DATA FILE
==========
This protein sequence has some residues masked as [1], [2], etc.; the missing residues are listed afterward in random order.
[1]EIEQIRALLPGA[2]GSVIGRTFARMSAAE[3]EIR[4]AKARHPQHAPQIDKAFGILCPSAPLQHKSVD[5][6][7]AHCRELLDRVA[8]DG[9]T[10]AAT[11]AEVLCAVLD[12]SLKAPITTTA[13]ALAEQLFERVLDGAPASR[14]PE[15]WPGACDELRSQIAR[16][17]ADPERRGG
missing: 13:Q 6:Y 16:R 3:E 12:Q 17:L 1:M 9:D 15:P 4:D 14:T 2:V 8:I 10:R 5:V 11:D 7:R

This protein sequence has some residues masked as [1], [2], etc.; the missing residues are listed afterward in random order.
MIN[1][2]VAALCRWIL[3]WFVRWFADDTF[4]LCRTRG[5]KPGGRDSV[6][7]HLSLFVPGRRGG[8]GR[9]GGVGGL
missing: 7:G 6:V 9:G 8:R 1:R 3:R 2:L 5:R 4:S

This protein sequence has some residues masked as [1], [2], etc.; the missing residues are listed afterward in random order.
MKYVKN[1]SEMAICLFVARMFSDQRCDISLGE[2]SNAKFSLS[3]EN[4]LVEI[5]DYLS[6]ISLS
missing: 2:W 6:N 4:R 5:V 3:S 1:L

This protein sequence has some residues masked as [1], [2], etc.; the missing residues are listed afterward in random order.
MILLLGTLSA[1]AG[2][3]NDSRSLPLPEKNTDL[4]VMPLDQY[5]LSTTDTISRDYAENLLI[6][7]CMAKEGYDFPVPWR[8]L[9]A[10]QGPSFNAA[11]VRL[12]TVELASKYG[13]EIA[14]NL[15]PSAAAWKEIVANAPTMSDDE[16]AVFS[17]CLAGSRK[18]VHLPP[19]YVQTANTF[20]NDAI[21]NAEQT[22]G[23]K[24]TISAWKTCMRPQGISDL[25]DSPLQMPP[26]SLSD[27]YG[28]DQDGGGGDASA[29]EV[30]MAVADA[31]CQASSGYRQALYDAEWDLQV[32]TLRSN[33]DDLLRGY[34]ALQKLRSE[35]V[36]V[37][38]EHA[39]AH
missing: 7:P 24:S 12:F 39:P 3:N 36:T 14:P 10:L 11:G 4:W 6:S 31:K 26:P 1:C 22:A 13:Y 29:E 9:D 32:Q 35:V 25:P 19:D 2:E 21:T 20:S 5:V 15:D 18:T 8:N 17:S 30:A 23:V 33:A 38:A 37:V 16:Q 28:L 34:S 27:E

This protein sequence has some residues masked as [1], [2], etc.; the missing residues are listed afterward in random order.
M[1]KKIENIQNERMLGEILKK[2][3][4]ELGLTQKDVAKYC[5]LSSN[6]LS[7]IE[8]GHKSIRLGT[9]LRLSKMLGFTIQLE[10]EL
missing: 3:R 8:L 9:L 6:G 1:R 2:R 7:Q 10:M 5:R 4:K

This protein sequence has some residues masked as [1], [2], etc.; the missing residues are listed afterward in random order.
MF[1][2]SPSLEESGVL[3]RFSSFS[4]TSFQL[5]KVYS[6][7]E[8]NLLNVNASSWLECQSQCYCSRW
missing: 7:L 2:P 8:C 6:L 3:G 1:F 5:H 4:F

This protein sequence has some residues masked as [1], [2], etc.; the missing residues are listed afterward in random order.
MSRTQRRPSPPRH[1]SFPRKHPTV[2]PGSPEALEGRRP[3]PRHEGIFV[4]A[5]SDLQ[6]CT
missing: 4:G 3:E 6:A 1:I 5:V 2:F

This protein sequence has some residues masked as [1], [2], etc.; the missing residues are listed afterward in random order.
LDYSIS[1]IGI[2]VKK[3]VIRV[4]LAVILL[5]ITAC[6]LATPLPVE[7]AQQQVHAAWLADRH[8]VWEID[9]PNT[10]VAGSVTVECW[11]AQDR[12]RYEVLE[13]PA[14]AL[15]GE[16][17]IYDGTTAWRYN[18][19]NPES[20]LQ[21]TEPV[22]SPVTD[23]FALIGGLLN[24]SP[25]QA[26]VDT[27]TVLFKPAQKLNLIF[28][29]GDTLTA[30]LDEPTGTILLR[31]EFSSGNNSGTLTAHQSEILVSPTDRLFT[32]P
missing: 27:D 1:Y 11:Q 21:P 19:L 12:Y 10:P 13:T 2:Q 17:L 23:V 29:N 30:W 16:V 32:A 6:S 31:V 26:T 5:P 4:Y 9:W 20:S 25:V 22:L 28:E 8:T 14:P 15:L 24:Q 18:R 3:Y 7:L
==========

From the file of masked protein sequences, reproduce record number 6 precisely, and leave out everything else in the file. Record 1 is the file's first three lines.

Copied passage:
This protein sequence has some residues masked as [1], [2], etc.; the missing residues are listed afterward in random order.
MF[1][2]SPSLEESGVL[3]RFSSFS[4]TSFQL[5]KVYS[6][7]E[8]NLLNVNASSWLECQSQCYCSRW
missing: 7:L 2:P 8:C 6:L 3:G 1:F 5:H 4:F